Grandmother angry at long wait in A&E
A GRANDMOTHER claims she is now house-ridden after being left waiting for treatment at East Surrey Hospital.
Iolanda Birmingham was suffering spasms in the accident and emergency department and claims the time it took to see her has caused lasting damage.
The 57-year-old from Maidenbower visited the hospital on May 21 for an appointment for her back and was taken ill while there.
She said: "I have paroxysmal dystonia which is a neurological condition.
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"It is a cross between multiple sclerosis, motor neurone disease and Parkinson's, so it's a movement disorder. I've had it since I was 21.
"During my examination, something happened to trigger a really nasty episode."
During such episodes her whole body suffers spasms and she is unable to control her limbs.
She said: "I had a bad episode years ago and it meant I was bed- ridden for five years."
When she was suddenly left in agonising pain in the outpatients department Mrs Birmingham was taken to accident and emergency.
She said: "The nurses in the outpatients were great, they rang ahead to let the A&E department know I was coming. I couldn't fault them. I got down to A&E at about 4.30pm. I was so uncomfortable and they just left me sitting there.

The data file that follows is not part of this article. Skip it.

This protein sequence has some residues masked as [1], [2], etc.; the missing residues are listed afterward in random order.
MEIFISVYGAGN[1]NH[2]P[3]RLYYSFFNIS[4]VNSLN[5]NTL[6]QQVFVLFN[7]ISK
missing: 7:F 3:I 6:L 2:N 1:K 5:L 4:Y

"If there is anything which makes it more uncomfortable, it's sitting down."
Mrs Birmingham, from Heathcotes, says she was in such pain that other patients thought she was having a stroke and alerted members of staff.
But she claims she was still not seen until 7.45pm – spending much of the time while she was waiting lying on the floor on coats lent to her by patients.
When she was eventually seen she was given medication and discharged but claims she is now in much more pain than she was before and is unable to leave her house.
The grandmother of five said: "I was not treated with any dignity.
"There was no respect for me and I'm not prepared to accept this kind of treatment."
On May 23, Mrs Birmingham made a formal complaint.
A spokesman for Surrey and Sussex Healthcare NHS Trust said: "We are very sorry to hear Mrs Birmingham felt the care she received was not adequate.
"Ms Birmingham has complained and we are investigating the points she raised.
"The vast majority of our patients report receiving good to excellent care. Where this is not the case we will investigate and put in place measures to address any failings found."
The spokesman added that after investing £14 million in new wards, waiting times in accident and emergency have been "dramatically cut".
He said: "We have more consultants delivering hands-on care and it is very rare now that anyone waits over four hours.
"Patients can be fully confident that they will be seen quickly and treated appropriately by all staff in the department."